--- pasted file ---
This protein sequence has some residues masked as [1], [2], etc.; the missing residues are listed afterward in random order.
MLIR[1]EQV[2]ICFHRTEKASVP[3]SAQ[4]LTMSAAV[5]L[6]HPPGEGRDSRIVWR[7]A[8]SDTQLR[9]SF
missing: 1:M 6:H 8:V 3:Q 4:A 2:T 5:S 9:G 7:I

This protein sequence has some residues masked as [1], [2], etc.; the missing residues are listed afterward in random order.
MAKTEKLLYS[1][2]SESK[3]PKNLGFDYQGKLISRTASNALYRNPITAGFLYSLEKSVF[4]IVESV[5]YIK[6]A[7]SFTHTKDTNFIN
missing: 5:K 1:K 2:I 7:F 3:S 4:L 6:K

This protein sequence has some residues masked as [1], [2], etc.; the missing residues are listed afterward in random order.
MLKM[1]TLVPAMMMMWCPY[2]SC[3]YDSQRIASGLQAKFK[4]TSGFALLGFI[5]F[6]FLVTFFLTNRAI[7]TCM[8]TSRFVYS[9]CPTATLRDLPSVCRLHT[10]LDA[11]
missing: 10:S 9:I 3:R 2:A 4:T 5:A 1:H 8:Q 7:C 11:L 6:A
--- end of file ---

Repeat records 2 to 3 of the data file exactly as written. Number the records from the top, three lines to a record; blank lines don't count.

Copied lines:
This protein sequence has some residues masked as [1], [2], etc.; the missing residues are listed afterward in random order.
MAKTEKLLYS[1][2]SESK[3]PKNLGFDYQGKLISRTASNALYRNPITAGFLYSLEKSVF[4]IVESV[5]YIK[6]A[7]SFTHTKDTNFIN
missing: 5:K 1:K 2:I 7:F 3:S 4:L 6:K

This protein sequence has some residues masked as [1], [2], etc.; the missing residues are listed afterward in random order.
MLKM[1]TLVPAMMMMWCPY[2]SC[3]YDSQRIASGLQAKFK[4]TSGFALLGFI[5]F[6]FLVTFFLTNRAI[7]TCM[8]TSRFVYS[9]CPTATLRDLPSVCRLHT[10]LDA[11]
missing: 10:S 9:I 3:R 2:A 4:T 5:A 1:H 8:Q 7:C 11:L 6:A